Directed by Bong Joon-Ho
Written Bong Joon-ho and Han Jin-Won
Starring Song Kang-ho, Lee Sun-kyun and Jo Yeo-jeong
MPAA rating: R for language, some violence and sexual content
Running time: 2 hours and 12 minutes
by Ashley Jane Carruthers
“Dad, I don’t think of this as forgery or a crime.”
Lies pile up. Remember when you were a kid and your parents told you that even if you told ONE lie, it would snowball into a million billion lies? The same thing goes for pretending. I will admit that I previously held the title of reigning World Heavyweight Champion of Pretending. I mean it. Pretending became so natural for me that it was essentially what my day-to-day existence was. Even when I was *mostly* myself, the closest I had ever been to being true to myself, I was still pretending with the person I was the least pretend-y with. Therefore, all things considered, I believe I am highly qualified to say that the family we meet in the Cannes Palme d’Or winning film Parasite are serious virtuosos of pretending. Jesus, they’re good.
Parasite follows Kim Ki-taek (played by the always excellent Song Kang-ho) and his tight-knit family trying to get by in life in a very little apartment, with very little money and very little wifi. They each work temporary low paying jobs in order to earn enough money to buy beer and eat like college students, but their future is quite unsure. One day Kim’s son Ki-woo (my favorite character) gets word of a rich family, the Parks, in need of an English tutor for their daughter. Ki-woo doesn’t necessarily have the proper training for the job, but his sister Ki-jeong is extremely adept at photoshop and is eager to supply him with all the totally real and legit paperwork he needs to secure this gig. This singular act of pretending starts a chain reaction of events in which we watch Kim Ki-taek and his family, having grown extremely tired of their living conditions, figure out a way to make a change, in a most unorthodox manner.
As far as the plot of this film goes, that is all I’m going to say. Before I saw it, I denied myself from looking anything up about it and went in totally blind. I believe I was rewarded for that. While I did find myself sensing things that would happen before they did, there was no way I could tell you the ending by watching the beginning. I refuse to give too much away because a big part of the fun of this film is experiencing the way everything unfolds. And believe me - this movie is F-U-N. There are two main tones in this film. The first is that of a dark comedy. I was not expecting to laugh nearly as much as I did while watching it. I mean full on, out loud laughter. Then the second bit creeps up like a yearning ghost and things take a serious and thrilling turn. This tonal transition could not have been executed better. The whole movie is a tremendous balancing act, and it is accomplished with a high degree of skill.
Looking at this all in terms of actual filmmaking, it is outstanding. I have enjoyed everything that I personally have seen Bong Joon-ho direct. This, however, was masterful. It showcased his very strong sense of style with beautiful lighting and impeccable framing, with so many memorable shots in which there are two separate important actions going on within the frame at the same time, each jockeying for your attention. I live for that kind of thing! It reminded me of the work of Brian De Palma, a master of split screen, without the actual, well, split in the screen. The main set of the Park’s house was gorgeousssss. Like, I’m talking all-time dream movie house levels of love here. Can I move into this house? There is endless room for records, baskets, and the boy Da-song’s play room / art studio? Perfection. (Yes I want the child’s room, so what?)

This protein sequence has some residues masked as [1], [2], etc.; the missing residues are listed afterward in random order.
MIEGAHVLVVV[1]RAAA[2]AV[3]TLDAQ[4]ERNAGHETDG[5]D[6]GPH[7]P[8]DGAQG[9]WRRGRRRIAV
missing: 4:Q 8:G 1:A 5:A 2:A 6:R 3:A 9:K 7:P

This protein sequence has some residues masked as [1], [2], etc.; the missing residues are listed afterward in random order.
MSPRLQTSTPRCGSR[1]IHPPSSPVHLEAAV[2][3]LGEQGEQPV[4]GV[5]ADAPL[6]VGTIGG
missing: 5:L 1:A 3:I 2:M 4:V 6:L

As a very welcome accompaniment to the crisp and colorful visuals, the score was quite quirky and memorable and I absolutely loved it. I noticed one scene that had theremin in it, reminiscent of spooky sci-fi shows of the past. Theremin!! (Side note: I’m doing the music for the soon to be classic production PIZZAMAN, and you better believe there is theremin in it. Hearing it in a film of this calibre, I felt validated. Attention filmmakers, this gal has her finger on the pulse of the future of film scores - and it is theremin! You heard it here first.)
The acting is amazing, with every unique character being fully fleshed out, each having a distinct purpose and being a very important piece that adds to the story and film as a whole. I bought everyone in their roles, and I had so much fun watching how they all interacted. While I loved the characters, I didn’t necessarily feel emotionally attached to them. But honestly? I am such a soft-hearted person in real life that I really enjoyed just watching what happens to these people without being too sensitively invested myself. It was pure escapism, and I wasn’t the only one who loved it. This movie was a big hit at Cinéfest, where I saw it. As a reference, the crowd was mostly white retired folks, and they were all in. They laughed! They gasped! They clapped! They LOVED it. That is also important to note because while I cannot stop gushing at how much fun this film is, it also has a tremendous lot to say. It examines issues such as equality and class in a very smart and sobering manner that I think is essential for the world’s climate today.
Every single person who asked me what my first reaction was to Parasite got the same answer: It was WILD. I really don’t know a better way to describe it. I found it to be wildly original, wildly funny, wildly smart and, most of all, wildly entertaining. There was an exciting buzz as I left the theatre with everyone talking about it. To be entertained is one thing, but to escape and then be made to really think and discuss what it means afterward? This is why I love movies.